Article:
Nielsen: Thais purchasing more through smartphones

nielsen5Thais are purchasing more products and services through smartphones, and businesses would be smart to ensure their goods and services are available to consumers on that platform, according to Nielsen Thailand, the local subsidiary of the United States-based consumer research company, as Thai regulators said last week that local telecoms companies must provide cheap 4G SIM cards for the nation’s poor, increasing their access to mobile technology.

Both developments bode well for Thailand 4.0, the 20-year national development strategy that aims to transition the Kingdom’s economy and society towards a digital future driven by higher and green technology, innovation and creativity. Essential to that goal is getting more people online and well versed in the ways of the digital world.

According to Nielsen Thailand’s survey of smartphone usage during the third quarter, smartphone data consumption by Thais registered an 18 percent increase compared to the second quarter. More Thais are using their smartphones, and not just to purchase products but also to consume news and information, according to Yuwadee Aiamsontisup, director of consumer insights at Nielsen Thailand.

“People are not only using smartphones to buy products but they are also using them to follow what’s going on in the world,” Yuwadee said.

Nielsen’s survey found that Thais spend an average of 230 minutes, or nearly four hours, a day on their smartphones. The company expects that figure will continue to rise. “This will obviously affect consumer behavior,’’ Yuwadee said.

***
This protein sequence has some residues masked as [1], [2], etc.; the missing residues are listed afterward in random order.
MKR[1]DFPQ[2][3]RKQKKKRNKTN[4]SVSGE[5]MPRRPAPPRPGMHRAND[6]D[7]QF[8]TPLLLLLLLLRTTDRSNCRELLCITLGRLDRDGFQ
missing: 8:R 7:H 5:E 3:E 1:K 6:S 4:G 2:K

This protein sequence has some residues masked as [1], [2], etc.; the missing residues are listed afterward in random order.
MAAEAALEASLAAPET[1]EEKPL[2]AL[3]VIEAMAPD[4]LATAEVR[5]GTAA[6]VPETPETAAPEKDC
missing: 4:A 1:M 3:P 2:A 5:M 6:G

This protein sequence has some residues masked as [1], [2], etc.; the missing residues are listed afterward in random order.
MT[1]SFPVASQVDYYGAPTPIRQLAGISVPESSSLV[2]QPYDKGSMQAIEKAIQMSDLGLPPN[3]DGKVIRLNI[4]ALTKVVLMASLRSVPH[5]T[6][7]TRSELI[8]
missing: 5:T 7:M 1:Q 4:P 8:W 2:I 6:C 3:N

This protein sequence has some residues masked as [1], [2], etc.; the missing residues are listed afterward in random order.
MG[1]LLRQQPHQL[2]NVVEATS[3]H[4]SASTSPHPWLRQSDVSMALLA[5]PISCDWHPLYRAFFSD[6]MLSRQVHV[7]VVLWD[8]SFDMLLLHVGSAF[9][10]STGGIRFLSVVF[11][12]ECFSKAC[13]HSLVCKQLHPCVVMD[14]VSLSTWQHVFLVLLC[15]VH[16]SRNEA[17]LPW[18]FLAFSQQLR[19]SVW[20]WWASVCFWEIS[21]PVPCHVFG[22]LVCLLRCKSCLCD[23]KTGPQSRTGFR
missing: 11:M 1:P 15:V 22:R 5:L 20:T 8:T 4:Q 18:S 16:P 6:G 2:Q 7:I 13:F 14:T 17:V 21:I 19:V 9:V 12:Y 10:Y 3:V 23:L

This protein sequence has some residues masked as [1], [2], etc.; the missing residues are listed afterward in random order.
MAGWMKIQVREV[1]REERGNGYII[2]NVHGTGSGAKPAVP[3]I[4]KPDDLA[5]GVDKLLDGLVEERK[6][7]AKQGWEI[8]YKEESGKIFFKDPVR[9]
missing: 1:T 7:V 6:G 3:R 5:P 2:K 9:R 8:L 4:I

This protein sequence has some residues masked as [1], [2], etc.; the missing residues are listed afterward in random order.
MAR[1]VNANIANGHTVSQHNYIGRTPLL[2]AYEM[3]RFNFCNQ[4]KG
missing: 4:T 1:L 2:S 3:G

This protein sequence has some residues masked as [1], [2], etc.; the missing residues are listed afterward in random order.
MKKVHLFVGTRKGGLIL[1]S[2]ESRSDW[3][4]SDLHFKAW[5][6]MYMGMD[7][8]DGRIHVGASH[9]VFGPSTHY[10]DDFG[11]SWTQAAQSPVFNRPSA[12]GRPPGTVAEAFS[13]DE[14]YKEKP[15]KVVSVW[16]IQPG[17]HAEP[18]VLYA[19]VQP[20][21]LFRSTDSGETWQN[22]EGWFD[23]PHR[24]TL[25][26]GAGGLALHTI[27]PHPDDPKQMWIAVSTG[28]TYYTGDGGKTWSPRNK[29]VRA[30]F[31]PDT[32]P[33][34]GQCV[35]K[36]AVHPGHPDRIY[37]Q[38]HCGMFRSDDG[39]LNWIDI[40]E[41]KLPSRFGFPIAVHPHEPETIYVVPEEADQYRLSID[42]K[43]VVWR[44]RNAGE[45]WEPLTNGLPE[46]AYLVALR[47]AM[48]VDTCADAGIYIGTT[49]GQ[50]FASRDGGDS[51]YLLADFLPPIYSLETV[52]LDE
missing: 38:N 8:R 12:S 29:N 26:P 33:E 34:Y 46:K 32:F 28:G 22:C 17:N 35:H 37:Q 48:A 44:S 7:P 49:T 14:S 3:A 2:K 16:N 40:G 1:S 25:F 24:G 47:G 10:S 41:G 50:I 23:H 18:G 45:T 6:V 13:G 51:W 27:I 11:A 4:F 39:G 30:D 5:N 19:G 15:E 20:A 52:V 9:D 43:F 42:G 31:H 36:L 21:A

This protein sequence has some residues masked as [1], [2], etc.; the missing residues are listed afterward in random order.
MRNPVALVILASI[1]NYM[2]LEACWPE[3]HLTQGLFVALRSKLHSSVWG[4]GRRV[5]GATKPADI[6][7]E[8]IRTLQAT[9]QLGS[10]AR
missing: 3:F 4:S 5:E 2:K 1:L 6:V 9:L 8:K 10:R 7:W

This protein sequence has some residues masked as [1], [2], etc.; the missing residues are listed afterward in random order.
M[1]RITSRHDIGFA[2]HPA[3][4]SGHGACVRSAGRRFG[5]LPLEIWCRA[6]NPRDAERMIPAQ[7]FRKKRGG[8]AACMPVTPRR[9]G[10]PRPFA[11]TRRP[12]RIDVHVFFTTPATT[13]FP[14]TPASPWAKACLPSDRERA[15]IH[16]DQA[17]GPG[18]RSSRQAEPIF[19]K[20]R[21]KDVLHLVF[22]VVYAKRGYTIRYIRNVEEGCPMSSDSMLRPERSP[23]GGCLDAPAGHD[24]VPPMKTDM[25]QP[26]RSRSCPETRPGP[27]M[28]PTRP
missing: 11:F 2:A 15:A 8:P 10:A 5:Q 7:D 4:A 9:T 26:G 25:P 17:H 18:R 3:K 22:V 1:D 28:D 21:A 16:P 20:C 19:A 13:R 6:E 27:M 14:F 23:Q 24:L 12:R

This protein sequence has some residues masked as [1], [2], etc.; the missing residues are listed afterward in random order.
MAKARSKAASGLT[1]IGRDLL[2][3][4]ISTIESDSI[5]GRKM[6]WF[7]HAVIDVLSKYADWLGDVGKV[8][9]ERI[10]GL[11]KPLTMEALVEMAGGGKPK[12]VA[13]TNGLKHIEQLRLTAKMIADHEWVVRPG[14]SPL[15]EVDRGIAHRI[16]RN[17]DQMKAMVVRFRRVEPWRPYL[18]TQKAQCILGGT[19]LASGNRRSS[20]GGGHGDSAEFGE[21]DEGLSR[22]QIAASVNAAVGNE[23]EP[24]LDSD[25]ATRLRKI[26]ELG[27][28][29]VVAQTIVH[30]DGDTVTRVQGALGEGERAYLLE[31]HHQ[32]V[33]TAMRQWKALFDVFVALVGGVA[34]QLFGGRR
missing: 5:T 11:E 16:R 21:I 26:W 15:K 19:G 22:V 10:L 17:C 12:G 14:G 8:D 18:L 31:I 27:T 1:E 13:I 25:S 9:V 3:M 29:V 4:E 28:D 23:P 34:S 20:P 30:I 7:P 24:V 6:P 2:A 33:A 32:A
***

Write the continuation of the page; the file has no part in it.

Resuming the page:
The survey concluded that the top-three uses for smartphones were communications, social media and entertainment. Applications such as LINE, the messaging service that also contains a shopping platform, hold Thai surfers’ attention for an average of 75 minutes each day. Thais also spend an average of 67 minutes a day on social media sites such as Facebook and Instagram.

Watching movies and playing video games, which fall under the category of entertainment, take up an average of 45 minutes a day among Thai smartphone users.

Based on the survey, Yuwadee said brands would be smart to place more emphasis on platforms that can be easily accessed by smartphones, as consumer behavior is clearly changing and traditional advertising platforms are wielding less influence.

Meanwhile, the National Broadcasting and Telecommunications Commission (NBTC) has ordered the two leading mobile phone service providers in Thailand – Advanced Info Service (AIS) and True Move – to begin providing low income earners and disabled people with low-cost 4G SIM cards by March.

The order essentially enforces a condition contained in the licenses already granted to the service provider. The auctions for 4G licenses were aimed at creating greater online access and bridging the digital divide in the country, said Takorn Tantasith, secretary general of the NBTC.

“All Thais must benefit from national resources like spectrum,” Takorn said.